How To Write a Letter of Intent (With Template and Tips)

Updated July 24, 2023

A person sits at a desk writing a letter and addressing it.

Much like a cover letter, a letter of intent is a general overview of your industry-specific skills, experience and the reasons you're interested in working for a specific employer. This type of letter, also known as an intent letter or letter of interest, focuses on the company more than your skills. Learning how to introduce yourself to an employer in a letter can increase your chances of finding a job at the company where you want to work.

In this article, we discuss letters of intent in the job search process and how it differs from a cover letter, plus we go over when you can use one and share a few sample letters.

What is a letter of intent?

A letter of intent is an introductory letter to employers that interest you. Typically, you can send a letter of intent to hiring managers or recruiters at a company that has not posted jobs relevant to your background. Although similar to a cover letter, an intent letter provides less detail related to a specific job. Instead, it expresses your interest in working at an organization, why you're interested and what skills and experiences you have that the employer might find valuable.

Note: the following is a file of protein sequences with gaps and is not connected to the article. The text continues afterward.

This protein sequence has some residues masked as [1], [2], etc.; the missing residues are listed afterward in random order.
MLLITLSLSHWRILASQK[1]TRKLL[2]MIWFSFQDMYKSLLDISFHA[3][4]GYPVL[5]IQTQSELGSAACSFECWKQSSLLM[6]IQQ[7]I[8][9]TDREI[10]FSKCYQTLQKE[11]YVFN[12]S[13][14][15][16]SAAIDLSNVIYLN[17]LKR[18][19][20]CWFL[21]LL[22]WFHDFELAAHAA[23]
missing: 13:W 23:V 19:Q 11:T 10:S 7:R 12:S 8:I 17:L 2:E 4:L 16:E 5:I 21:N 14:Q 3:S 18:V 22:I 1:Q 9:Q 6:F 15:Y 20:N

Related: Letter of Interest: Definition, Tips and Examples

How does a letter of intent differ from a cover letter?

While you might submit a cover letter when applying for a posted position, a letter of intent is best when you want to show an employer you're interested in working at their company, even if there are no current job openings. You can send the letter at any time and may not result in clear next steps. A cover letter typically results in an interview and subsequent job offer.

Read more: Letter of Interest vs. Cover Letter: Definitions, Tips and Examples

When to use a letter of intent

A letter of intent is appropriate when:

  • You're submitting resumes to employers at a job fair

  • You're researching companies and you find an employer who you believe best fits your interests and career goals

  • You've heard or someone told you that an employer is looking to hire, even if there are no posted jobs